His was dirty, his hair was disheveled, and he was shaking...there was blood all over one shoulder of his shirt.


     I immediately went to where he was sitting and knelt down in front of him.  "Are you OK", I asked, looking at the blood on his shirt.  "It's not mine", he said, as I looked directly into his eyes that were welling up.  I looked down at his hands and they were shaking.  I put my hand over them and held them.  I asked him again if he was ok and he kept saying, "Four"... "Four"..."They got four".  


     In a whisper of a voice, he told me how he helped carry the bodies of the dead and wounded from the Rhino to another vehicle after the explosion.  On his face there was great sadness.


     As I knelt there with him, a medic approached us and said they were ready for him to get checked out.  As we both rose to stand, I hugged him and told him to let me know if there was anything I could do.  Then he and the medic walked away.    


     This much is clear.


     Yesterday afternoon a "Rhino", (an armored bus, about the size of a small RV), was traveling from another camp around Mosul to our camp. 


     On the Rhino's manifest of passengers, were KBR civilian contractors coming back from R n' R, and some new hires just arriving to begin work at our camp.  They were flown into this other camp because our airstrip had been shut down for runway repairs.  After they flew in to that camp, they jumped in the Rhino and joined a convoy to get back here.


      During the short ride here...10 minutes by air on a Blackhawk...on the road between our two camps, known to be a hot spot, an IED detonated almost right underneath the Rhino.  The huge blast lifted the Rhino in the air, blowing off the steel plates and bulletproof glass from the front of it.  It landed some 15 meters from the blast crater.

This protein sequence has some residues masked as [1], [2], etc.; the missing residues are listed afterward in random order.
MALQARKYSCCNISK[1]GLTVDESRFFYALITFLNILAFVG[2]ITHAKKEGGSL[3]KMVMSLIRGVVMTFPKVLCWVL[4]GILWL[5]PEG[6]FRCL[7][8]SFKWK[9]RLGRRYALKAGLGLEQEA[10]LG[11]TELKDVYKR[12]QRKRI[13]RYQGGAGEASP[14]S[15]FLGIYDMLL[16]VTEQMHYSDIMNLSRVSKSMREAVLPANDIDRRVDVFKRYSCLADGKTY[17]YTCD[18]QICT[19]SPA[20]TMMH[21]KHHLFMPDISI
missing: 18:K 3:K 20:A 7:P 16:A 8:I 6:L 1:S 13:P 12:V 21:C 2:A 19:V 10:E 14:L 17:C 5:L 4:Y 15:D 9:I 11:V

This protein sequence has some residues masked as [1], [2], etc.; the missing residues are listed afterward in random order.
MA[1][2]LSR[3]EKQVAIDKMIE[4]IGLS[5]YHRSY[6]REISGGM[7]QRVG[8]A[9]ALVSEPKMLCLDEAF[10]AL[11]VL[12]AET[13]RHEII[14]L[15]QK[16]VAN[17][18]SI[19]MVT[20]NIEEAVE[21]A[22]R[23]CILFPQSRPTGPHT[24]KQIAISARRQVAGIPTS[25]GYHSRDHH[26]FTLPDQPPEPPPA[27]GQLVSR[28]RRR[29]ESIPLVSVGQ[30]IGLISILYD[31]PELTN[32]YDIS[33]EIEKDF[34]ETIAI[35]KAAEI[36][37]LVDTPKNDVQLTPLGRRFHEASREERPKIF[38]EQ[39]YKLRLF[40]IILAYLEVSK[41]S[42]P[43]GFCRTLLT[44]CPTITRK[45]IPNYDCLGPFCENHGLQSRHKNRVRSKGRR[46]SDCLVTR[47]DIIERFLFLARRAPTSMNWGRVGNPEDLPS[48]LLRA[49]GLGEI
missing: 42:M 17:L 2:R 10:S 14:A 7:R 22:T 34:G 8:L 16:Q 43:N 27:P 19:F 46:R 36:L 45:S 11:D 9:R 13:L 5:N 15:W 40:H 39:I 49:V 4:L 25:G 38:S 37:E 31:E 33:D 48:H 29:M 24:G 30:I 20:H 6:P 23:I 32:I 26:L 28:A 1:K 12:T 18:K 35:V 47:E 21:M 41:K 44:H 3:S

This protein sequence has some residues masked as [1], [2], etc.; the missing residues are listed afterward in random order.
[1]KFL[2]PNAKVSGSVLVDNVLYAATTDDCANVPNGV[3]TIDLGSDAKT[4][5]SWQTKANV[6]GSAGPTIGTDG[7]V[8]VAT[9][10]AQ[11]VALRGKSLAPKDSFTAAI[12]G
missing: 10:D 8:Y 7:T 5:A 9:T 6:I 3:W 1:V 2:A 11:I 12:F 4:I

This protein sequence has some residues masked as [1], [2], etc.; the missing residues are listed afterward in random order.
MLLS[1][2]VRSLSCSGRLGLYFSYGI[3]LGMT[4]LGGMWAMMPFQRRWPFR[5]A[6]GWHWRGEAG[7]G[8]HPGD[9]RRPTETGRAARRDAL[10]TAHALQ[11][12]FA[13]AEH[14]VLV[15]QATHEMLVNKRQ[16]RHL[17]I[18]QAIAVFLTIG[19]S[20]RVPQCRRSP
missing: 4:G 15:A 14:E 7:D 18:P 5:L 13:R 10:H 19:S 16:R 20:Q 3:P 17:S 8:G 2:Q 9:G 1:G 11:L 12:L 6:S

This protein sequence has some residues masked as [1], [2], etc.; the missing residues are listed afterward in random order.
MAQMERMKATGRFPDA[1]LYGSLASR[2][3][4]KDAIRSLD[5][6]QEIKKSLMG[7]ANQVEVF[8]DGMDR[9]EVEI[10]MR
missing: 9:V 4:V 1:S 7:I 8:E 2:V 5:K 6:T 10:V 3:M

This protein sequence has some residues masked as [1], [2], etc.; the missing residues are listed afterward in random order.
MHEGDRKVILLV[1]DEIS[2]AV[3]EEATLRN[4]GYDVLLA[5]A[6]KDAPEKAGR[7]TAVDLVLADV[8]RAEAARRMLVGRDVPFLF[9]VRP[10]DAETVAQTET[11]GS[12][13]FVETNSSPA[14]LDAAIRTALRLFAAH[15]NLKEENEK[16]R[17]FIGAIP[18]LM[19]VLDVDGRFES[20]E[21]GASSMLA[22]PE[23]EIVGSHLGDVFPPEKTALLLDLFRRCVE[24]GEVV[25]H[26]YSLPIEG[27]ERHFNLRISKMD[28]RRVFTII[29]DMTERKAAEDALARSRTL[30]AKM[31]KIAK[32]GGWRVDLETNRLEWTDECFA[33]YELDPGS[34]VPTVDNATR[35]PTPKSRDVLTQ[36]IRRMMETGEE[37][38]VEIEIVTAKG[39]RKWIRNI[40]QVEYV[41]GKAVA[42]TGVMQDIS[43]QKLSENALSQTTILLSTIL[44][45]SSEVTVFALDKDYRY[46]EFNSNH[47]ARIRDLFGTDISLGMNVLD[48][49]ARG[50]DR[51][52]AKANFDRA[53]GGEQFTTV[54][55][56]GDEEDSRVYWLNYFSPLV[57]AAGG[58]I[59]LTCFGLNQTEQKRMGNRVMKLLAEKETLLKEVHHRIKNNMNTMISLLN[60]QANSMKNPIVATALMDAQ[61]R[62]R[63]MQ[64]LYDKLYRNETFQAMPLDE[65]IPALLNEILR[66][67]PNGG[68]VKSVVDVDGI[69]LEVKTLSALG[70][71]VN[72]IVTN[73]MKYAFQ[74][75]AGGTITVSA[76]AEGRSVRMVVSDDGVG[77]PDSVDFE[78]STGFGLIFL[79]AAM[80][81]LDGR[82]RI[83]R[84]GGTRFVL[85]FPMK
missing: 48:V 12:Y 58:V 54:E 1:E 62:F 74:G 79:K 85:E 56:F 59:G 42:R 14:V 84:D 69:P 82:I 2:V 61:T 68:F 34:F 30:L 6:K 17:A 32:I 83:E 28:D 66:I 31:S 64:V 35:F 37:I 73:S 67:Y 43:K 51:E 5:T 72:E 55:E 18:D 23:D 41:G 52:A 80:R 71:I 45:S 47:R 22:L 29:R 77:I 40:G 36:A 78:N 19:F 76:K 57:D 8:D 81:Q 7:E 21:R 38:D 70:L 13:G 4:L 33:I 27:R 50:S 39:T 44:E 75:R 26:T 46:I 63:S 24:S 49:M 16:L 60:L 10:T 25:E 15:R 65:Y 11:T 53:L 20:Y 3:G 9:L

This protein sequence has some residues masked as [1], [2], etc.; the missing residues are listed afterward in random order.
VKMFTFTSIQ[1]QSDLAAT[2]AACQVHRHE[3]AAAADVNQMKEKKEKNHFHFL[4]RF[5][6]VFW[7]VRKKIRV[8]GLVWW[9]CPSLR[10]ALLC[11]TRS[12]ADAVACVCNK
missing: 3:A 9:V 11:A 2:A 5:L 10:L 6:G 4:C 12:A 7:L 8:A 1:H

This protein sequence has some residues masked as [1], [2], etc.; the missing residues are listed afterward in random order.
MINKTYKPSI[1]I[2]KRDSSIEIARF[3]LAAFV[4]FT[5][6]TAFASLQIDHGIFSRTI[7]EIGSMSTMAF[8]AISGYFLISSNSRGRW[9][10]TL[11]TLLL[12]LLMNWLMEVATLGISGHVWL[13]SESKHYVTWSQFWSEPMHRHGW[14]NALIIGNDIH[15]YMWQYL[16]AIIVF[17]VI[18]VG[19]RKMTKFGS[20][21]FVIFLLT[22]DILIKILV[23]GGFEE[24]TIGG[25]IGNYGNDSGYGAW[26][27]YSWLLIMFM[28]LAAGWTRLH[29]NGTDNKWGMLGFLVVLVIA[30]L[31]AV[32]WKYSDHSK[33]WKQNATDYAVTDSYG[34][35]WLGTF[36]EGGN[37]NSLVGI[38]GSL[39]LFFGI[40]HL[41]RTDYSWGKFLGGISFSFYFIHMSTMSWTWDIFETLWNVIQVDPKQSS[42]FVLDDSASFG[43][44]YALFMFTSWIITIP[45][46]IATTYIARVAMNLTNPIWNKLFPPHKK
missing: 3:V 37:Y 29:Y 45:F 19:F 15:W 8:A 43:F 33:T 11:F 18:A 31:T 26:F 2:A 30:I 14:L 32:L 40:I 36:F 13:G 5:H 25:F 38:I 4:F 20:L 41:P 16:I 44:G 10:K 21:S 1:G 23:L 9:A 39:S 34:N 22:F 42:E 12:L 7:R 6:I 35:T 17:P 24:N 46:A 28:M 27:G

4 were instantly killed, and 4 seriously wounded. 


     When I was at the CASH last night, also in the room were several others that had been on the Rhino.  Many that I knew, that seemed to be physically OK, but the medics were checking them out anyway to make sure.  One man I talked to showed me his leg where some shrapnel had pierced deep into his skin. 


     To compound this already tragic incident, we were told today that one of those killed, another MWR staffer, had just gotten married while on his R n' R. 


     This morning their flag draped coffins were flown out...back to loved ones who saw them, hugged them, and kissed them...only days ago...